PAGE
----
The cost of living in Nanjing is low compared to the U.S., or even compared to Beijing and Shanghai. The amount individual students need to live will vary greatly depending on their habits and preferences, so it is difficult to predict precisely how much money an individual student will spend. Factors influencing the cost of living are frequency of eating outside the Center (especially at foreign restaurants) and the frequency and style of any traveling done during breaks.

The Hopkins-Nanjing Center has a financial aid budget to support students who have both financial need and academic merit. The goal is to make the Center affordable to students with the qualifications to contribute to and benefit from the academic programs in Nanjing.

Scholarships covering differing levels of need are available to incoming students. No student will be turned away for financial reasons. In 2013-14, 100% of Center students who applied for aid received financial aid. This support was made possible due to generous donations from companies, foundations, and individuals such as:

  • The Honorable Michael R. Bloomberg
  • The Hassenfeld Family Foundation, in honor of Stephen D. Hassenfeld
  • Stephen O. Lesser
  • Michael W. and Christa G. Percopo
  • The Starr Foundation
  • Friends and family of former HNC faculty member James Townsend and his wife Sandy Perry
  • Alumni of the HNC

New Fellowships Beginning in Fall 2015!

Thanks to the generosity of the HNC alumni and donor community, and in honor of the HNC's approaching 30th anniversary, starting in fall 2015 we will be able to guarantee a Future Leader Fellowship to each incoming MAIS student in the amount of $10,000,  Future Leader Fellows will also be eligible for additional HNC fellowship funding over this guaranteed $10,000 based on need, merit, and availability.  

In addition, other new HNC fellowship opportunties in 2015-2016 will include two full-tuition Dean's Fellowships: one for a MAIS student and one for a Certificate student.  In order to be eligible for this award, applicants must demonstrate academic excellence, outstanding leadership ability, and service to their communities.

To qualify for any HNC fellowships, applicants must submit the HNC Financial Aid Application by February 1.  This short, two-page form can be found in the downloadable forms section of the online application.

* Center fellowships are available to citizens of all countries except the PRC, Hong Kong and Taiwan.

Federal Loans
Federal direct loans are available to U.S. students who demonstrate need as calculated by the Free Application for Federal Student Aid (FAFSA). The FAFSA may be completed online atwww.fafsa.ed.gov. Paper copies of the application are typically available at your local library or university.

Loans are handled through the Department of Education Direct Lending program in which loan money is dispersed directly to the university without banks or guaranteeing agencies. Loan amounts will show on the bill as a credit, and refunds will be mailed to you or deposited in a bank account of your choice.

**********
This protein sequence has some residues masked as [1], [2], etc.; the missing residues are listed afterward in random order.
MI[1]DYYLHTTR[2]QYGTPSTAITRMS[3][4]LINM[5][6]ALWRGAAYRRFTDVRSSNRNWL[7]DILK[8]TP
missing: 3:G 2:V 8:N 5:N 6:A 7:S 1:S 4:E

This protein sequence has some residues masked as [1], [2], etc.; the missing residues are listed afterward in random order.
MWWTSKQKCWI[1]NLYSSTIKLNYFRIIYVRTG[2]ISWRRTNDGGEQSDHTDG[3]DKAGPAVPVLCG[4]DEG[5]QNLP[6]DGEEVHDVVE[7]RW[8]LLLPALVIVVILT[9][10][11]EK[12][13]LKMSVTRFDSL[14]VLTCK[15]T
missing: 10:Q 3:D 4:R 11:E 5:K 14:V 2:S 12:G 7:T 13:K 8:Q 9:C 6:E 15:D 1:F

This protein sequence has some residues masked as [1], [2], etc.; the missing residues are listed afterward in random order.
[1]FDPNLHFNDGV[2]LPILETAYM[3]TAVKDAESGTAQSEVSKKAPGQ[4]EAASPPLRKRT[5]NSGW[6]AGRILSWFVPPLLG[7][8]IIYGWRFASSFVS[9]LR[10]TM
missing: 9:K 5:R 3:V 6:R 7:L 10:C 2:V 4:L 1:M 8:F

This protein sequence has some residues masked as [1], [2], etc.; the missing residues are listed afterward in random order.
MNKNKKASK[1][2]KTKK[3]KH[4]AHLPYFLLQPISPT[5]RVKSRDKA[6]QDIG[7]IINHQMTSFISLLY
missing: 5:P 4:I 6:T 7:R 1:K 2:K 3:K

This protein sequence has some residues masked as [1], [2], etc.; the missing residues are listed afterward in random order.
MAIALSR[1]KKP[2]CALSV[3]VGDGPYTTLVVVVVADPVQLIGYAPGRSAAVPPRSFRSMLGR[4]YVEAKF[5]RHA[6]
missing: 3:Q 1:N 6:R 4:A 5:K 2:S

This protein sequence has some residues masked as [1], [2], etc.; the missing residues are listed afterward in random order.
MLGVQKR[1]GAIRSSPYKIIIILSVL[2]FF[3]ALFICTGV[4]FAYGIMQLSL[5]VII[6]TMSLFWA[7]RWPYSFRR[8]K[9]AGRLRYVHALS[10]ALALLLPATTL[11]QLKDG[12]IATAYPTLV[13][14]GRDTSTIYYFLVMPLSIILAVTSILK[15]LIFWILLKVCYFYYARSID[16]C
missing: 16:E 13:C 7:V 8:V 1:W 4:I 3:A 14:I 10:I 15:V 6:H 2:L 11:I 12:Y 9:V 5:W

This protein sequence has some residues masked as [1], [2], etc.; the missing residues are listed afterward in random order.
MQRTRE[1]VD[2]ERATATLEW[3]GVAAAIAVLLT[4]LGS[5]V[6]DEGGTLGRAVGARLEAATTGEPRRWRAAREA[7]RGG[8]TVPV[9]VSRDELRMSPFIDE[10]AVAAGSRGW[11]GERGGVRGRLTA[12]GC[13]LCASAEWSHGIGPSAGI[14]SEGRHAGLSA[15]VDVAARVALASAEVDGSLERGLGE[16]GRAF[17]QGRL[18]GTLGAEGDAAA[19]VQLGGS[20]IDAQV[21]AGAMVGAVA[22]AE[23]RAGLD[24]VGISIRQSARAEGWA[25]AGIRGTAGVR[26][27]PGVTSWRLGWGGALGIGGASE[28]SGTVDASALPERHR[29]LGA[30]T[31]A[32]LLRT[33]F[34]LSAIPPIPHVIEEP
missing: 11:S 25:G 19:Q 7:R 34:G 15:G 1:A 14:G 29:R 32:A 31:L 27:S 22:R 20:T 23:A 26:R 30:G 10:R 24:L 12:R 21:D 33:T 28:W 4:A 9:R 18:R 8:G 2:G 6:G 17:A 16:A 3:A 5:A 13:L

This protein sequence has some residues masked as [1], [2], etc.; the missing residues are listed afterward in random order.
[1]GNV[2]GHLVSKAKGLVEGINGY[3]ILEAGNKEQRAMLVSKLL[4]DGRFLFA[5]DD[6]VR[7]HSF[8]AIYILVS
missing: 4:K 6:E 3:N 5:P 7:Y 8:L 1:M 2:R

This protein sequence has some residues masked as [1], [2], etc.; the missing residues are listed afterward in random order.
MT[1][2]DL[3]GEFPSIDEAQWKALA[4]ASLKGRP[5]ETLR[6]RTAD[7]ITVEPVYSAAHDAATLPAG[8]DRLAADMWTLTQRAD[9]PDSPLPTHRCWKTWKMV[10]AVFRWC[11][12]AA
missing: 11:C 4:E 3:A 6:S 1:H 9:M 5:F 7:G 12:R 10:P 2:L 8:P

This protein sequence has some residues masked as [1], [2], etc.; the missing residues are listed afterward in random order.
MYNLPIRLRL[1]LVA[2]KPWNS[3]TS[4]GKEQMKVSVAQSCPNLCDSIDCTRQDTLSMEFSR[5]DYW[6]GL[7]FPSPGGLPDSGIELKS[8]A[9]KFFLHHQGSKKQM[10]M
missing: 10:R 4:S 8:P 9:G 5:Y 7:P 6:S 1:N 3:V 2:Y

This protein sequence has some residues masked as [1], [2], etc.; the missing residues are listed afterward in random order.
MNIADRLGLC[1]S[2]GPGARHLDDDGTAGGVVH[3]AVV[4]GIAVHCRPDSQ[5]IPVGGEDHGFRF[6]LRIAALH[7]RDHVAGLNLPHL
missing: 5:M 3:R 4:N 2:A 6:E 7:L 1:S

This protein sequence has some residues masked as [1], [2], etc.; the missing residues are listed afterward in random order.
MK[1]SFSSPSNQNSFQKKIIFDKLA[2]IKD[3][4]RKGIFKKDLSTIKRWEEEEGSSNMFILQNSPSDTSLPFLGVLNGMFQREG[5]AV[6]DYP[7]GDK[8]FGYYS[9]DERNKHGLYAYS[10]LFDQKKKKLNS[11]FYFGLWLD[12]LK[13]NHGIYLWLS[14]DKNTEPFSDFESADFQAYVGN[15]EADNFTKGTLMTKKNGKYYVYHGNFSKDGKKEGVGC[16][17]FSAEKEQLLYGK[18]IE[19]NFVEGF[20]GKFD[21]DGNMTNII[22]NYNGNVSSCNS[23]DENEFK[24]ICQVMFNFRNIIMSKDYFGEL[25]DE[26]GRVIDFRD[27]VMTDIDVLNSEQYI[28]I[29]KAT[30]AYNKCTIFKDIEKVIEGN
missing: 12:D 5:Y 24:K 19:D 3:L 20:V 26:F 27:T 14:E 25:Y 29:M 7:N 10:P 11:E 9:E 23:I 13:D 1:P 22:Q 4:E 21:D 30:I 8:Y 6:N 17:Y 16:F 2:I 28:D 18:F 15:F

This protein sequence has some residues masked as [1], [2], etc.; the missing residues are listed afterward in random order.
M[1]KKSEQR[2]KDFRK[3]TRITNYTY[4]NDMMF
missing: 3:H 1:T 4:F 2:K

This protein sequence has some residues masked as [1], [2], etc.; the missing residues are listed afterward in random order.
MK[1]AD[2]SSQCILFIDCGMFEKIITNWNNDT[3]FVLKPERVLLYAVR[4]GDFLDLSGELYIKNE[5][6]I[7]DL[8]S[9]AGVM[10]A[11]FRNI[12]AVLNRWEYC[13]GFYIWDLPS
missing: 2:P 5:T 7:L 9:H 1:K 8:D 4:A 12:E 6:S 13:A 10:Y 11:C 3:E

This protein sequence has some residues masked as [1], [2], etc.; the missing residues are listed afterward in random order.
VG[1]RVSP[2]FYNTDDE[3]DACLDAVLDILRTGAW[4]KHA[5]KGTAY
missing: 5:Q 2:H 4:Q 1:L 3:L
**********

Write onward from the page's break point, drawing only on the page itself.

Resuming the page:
Other Financial Aid Resources
There are many organizations that can provide funding for your studies. We encourage you to look for additional funding. You should, however, begin applying for  fellowships as soon as possible because many organizations require that you apply months in advance of attending graduate school.
The following links may provide you with some useful information:


Frequently Asked Questions

We hope that the responses below will answer your questions. Please contact us via phone at 1-800-362-6546 or email at nanjing@jhu.edu with additional questions.

Must I have three years of formal classroom Chinese in order to apply?
Not necessarily. All applicants to the program must submit scores from the STAMP Chinese language proficiency exam in order to demonstrate their Chinese language ability.  Three or more years of Chinese usually results in an admissible score. Those with less classroom experience may apply, especially in the case of prolonged tenure in Asia or a family background involving Chinese. Admission into the master's degree program requires a higher level of Chinese proficiency than the Certificate program. Click here for more information on the Chinese language proficiency examinations.

Must I be in a graduate program to be eligible to attend the Center?
No. Many students complete the Certificate program as a bridge between their undergraduate education and graduate school or between finishing their undergraduate degree and accepting a job in Asia. A number of students have already completed another graduate degree and/or have several years of work experience. The Master of Arts in International Studies (MAIS) degree offered in Nanjing is fully accredited by both The Johns Hopkins University and Nanjing University.

Is the Center open to only Hopkins/SAIS students?
No. The Center welcomes applications from qualified applicants worldwide. Each year, approximately 10% of the International students studying at the Center are non-U.S. citizens.  In the past, we have accepted students from Australia, Belgium, Canada, Finland, France, Germany, Holland, India, Italy, Jamaica, Japan, Mexico, the Philippines, Singapore, South Africa, South Korea, Spain, Switzerland, Uganda, the United Kingdom, and Zambia, among others.

What does a "background in China studies" mean?
"Background" refers to courses in Chinese history, political science, sociology, anthropology, economics, etc. It is not absolutely essential, but the majority of Center students have a background in these areas to draw upon.  There are no specific prerequisites for students attending the Center, though M.A. candidates planning on pursuing a concentration in International Economics are expected to have taken at least introductory microeconomics and macroeconomics courses before enrolling.